Preparations for Day Tour 2: Bring a cloth sack to carry picnic food, and a towel to spread out on the grass. The plan for this day requires at least decent weather. If it's stormy or freezing, alternate plans are recommended. If it's merely foggy or overcast, you can carry on, but dress warmly. Fog in the park can be thick.
Muni gates inside the Powell Street station
From any underground Muni Station (including Montgomery or Powell Street), take the outbound N-Judah train.
The N-Judah Train, on Irving Street at 9th Avenue
The train will emerge from the tunnel at Duboce Park and then enter a second tunnel to Cole Street. Stay on the train until 9th Avenue at Irving.
Crepevine on Irving Street at 7th Avenue
On weekends there may be a short line to order, but this will be a fast sit-down breakfast with a wide range of menu items, including Pumpkin Spice pancakes.
Crepevine is at 624 Irving Street between 7th and 8th Avenues. Phone: 415-681-5858. Website: www.crepevine.com.
Arizmendi Bakery, on 9th Avenue between Irving and Judah Streets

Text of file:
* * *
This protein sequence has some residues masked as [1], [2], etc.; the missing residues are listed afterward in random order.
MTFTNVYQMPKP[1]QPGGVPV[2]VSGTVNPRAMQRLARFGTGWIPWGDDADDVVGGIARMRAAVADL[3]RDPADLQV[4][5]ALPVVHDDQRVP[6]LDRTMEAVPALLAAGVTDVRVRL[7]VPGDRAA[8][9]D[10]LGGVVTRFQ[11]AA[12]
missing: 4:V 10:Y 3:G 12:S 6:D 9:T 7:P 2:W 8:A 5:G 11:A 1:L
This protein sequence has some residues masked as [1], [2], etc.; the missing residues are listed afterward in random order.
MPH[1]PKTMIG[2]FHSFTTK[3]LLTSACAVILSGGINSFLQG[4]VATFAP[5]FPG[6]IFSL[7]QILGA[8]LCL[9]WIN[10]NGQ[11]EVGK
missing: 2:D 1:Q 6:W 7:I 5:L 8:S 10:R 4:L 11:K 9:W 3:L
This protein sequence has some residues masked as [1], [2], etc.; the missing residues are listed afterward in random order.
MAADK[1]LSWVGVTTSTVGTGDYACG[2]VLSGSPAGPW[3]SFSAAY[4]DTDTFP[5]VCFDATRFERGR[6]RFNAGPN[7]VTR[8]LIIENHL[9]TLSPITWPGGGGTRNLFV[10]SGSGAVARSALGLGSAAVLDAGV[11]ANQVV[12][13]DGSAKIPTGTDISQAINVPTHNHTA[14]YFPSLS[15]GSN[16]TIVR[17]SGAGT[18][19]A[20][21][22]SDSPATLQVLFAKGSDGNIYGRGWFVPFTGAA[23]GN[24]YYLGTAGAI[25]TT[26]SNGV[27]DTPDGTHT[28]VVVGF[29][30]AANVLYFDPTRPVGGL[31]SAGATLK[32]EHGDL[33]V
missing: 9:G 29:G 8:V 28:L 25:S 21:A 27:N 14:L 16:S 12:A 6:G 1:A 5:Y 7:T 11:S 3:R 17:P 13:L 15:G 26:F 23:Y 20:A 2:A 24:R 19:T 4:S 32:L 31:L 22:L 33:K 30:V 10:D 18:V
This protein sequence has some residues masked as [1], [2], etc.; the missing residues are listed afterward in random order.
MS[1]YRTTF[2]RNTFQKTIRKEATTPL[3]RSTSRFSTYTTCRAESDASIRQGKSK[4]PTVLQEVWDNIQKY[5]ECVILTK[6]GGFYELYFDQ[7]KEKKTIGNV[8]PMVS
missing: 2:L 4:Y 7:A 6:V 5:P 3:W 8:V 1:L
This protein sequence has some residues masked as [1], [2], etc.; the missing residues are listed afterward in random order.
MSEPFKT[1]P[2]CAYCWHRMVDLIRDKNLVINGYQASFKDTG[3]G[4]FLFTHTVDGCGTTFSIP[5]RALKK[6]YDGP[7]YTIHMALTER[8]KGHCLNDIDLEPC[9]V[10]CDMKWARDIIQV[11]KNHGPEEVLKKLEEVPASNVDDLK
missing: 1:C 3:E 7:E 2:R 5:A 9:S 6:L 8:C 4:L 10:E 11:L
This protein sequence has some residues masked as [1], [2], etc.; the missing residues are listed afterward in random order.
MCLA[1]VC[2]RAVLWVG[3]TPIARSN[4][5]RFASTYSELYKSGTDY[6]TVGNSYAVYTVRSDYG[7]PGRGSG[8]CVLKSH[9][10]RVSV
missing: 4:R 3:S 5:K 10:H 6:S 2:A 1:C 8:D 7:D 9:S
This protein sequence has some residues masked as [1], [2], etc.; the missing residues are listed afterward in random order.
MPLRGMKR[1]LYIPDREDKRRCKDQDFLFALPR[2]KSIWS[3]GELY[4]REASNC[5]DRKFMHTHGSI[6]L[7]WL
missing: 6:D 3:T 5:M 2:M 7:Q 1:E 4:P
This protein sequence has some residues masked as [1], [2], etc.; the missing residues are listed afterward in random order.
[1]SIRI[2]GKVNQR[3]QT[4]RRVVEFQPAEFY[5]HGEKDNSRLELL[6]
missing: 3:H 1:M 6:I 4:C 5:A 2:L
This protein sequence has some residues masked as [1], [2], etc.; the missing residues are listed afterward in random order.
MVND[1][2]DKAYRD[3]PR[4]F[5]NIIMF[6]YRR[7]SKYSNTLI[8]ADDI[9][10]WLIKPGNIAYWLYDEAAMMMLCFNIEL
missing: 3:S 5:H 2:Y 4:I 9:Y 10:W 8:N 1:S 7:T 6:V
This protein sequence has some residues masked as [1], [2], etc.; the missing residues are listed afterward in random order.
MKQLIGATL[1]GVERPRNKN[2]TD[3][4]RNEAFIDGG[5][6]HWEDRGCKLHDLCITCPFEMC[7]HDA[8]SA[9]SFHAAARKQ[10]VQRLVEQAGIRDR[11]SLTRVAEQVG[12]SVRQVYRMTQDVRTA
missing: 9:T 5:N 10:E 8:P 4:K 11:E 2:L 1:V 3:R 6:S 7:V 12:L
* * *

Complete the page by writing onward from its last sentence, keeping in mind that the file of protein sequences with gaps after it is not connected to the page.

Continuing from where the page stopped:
This tour will keep you in Golden Gate Park for a big chunk of the day. Get sweet and savory baked items (and water/bottled drinks) to take with you into the park from this local co-operative.
Arizmendi Bakery is at 1331 9th Avenue between Irving and Judah Streets. Phone: 415-566-3117. Website: www.arizmendibakery.com.
9th Avenue between Irving Street and Lincoln Way
Go back on 9th Avenue and cross Irving Street again, continuing north on 9th Avenue toward Lincoln Way.
Park Chow, in 9th Avenue between Irving Street and Lincoln Way
Breakfast here may take a little longer, but can be worth it for the neighborhood atmosphere and organic home-made dishes.
Park Chow is at 1240 9th Avenue between Irving and Lincoln Way. Phone: 415-665-9912. Website: www.chowfoodbar.com.
Entrance to Golden Gate Park at 9th Street and Lincoln Way
From 9th Avenue at Lincoln Way, cross Lincoln to enter Golden Gate Park at 9th Avenue.
Main entrance to the Botanical Garden, near 9th Avenue and Lincoln Way
Just inside the park, on the left side, enter the main gate to the Botanical Garden. Thousands of plant varieties from all over the world are showcased here. Website: www.sfbotanicalgarden.org.
Bookstore at the main entrance to the Botanical Garden